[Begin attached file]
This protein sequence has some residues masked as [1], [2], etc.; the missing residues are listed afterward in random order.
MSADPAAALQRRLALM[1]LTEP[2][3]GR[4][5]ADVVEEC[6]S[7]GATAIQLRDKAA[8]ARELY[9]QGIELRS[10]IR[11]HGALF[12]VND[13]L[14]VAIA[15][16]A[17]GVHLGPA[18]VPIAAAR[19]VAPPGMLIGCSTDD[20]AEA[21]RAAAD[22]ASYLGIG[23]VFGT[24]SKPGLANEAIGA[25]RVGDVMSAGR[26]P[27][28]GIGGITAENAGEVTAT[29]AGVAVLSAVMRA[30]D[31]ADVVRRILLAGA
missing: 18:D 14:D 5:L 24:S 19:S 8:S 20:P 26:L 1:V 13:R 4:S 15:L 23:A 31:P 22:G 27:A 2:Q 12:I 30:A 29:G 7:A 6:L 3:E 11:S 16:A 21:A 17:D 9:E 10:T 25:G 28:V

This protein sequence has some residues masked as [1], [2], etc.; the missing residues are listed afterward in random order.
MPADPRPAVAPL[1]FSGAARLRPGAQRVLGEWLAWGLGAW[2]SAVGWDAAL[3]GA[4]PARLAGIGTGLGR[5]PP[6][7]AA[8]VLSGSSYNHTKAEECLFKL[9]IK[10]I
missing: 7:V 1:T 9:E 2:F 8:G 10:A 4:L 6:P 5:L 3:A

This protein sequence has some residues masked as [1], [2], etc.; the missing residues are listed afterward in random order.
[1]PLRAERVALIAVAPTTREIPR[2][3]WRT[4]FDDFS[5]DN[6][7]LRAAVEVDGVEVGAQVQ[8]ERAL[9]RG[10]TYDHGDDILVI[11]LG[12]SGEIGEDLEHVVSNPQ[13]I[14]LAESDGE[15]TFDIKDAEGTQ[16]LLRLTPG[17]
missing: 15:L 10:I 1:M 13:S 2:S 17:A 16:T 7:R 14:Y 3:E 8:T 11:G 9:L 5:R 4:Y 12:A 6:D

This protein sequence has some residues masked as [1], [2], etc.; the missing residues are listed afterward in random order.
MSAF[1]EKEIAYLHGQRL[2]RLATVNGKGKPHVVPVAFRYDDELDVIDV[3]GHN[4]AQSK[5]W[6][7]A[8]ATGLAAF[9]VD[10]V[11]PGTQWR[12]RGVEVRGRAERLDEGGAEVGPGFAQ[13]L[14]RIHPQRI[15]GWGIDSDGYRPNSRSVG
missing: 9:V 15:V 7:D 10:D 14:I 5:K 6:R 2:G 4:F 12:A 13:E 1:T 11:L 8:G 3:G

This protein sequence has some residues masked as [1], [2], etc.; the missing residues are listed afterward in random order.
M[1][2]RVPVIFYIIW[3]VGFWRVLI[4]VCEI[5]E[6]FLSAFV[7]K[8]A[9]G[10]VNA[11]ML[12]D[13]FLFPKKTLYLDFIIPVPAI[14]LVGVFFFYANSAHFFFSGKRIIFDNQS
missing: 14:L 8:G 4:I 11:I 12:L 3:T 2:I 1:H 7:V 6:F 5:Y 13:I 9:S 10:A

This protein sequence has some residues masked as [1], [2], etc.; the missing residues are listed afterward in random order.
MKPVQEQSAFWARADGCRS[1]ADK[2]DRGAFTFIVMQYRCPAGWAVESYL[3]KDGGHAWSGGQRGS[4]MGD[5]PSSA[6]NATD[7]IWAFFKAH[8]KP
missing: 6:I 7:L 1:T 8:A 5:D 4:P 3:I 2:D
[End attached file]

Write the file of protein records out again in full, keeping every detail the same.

This protein sequence has some residues masked as [1], [2], etc.; the missing residues are listed afterward in random order.
MSADPAAALQRRLALM[1]LTEP[2][3]GR[4][5]ADVVEEC[6]S[7]GATAIQLRDKAA[8]ARELY[9]QGIELRS[10]IR[11]HGALF[12]VND[13]L[14]VAIA[15][16]A[17]GVHLGPA[18]VPIAAAR[19]VAPPGMLIGCSTDD[20]AEA[21]RAAAD[22]ASYLGIG[23]VFGT[24]SKPGLANEAIGA[25]RVGDVMSAGR[26]P[27][28]GIGGITAENAGEVTAT[29]AGVAVLSAVMRA[30]D[31]ADVVRRILLAGA
missing: 18:D 14:D 5:L 24:S 19:S 8:S 20:P 26:L 1:V 13:R 4:S 15:L 23:A 31:P 22:G 27:A 2:Q 12:I 30:A 29:G 7:A 6:L 3:E 11:S 16:A 21:A 17:D 9:E 10:T 25:G 28:V

This protein sequence has some residues masked as [1], [2], etc.; the missing residues are listed afterward in random order.
MPADPRPAVAPL[1]FSGAARLRPGAQRVLGEWLAWGLGAW[2]SAVGWDAAL[3]GA[4]PARLAGIGTGLGR[5]PP[6][7]AA[8]VLSGSSYNHTKAEECLFKL[9]IK[10]I
missing: 7:V 1:T 9:E 2:F 8:G 10:A 4:L 6:P 5:L 3:A

This protein sequence has some residues masked as [1], [2], etc.; the missing residues are listed afterward in random order.
[1]PLRAERVALIAVAPTTREIPR[2][3]WRT[4]FDDFS[5]DN[6][7]LRAAVEVDGVEVGAQVQ[8]ERAL[9]RG[10]TYDHGDDILVI[11]LG[12]SGEIGEDLEHVVSNPQ[13]I[14]LAESDGE[15]TFDIKDAEGTQ[16]LLRLTPG[17]
missing: 15:L 10:I 1:M 13:S 2:S 17:A 16:T 7:R 14:Y 3:E 8:T 11:G 9:L 5:R 4:Y 12:A 6:D

This protein sequence has some residues masked as [1], [2], etc.; the missing residues are listed afterward in random order.
MSAF[1]EKEIAYLHGQRL[2]RLATVNGKGKPHVVPVAFRYDDELDVIDV[3]GHN[4]AQSK[5]W[6][7]A[8]ATGLAAF[9]VD[10]V[11]PGTQWR[12]RGVEVRGRAERLDEGGAEVGPGFAQ[13]L[14]RIHPQRI[15]GWGIDSDGYRPNSRSVG
missing: 9:V 15:V 7:D 10:D 14:I 5:K 6:R 2:G 4:F 12:A 13:E 1:T 11:L 8:G 3:G

This protein sequence has some residues masked as [1], [2], etc.; the missing residues are listed afterward in random order.
M[1][2]RVPVIFYIIW[3]VGFWRVLI[4]VCEI[5]E[6]FLSAFV[7]K[8]A[9]G[10]VNA[11]ML[12]D[13]FLFPKKTLYLDFIIPVPAI[14]LVGVFFFYANSAHFFFSGKRIIFDNQS
missing: 14:L 8:G 4:I 11:I 12:L 3:T 2:I 1:H 7:V 6:F 5:Y 13:I 9:S 10:A

This protein sequence has some residues masked as [1], [2], etc.; the missing residues are listed afterward in random order.
MKPVQEQSAFWARADGCRS[1]ADK[2]DRGAFTFIVMQYRCPAGWAVESYL[3]KDGGHAWSGGQRGS[4]MGD[5]PSSA[6]NATD[7]IWAFFKAH[8]KP
missing: 6:I 7:L 1:T 8:A 5:D 4:P 3:I 2:D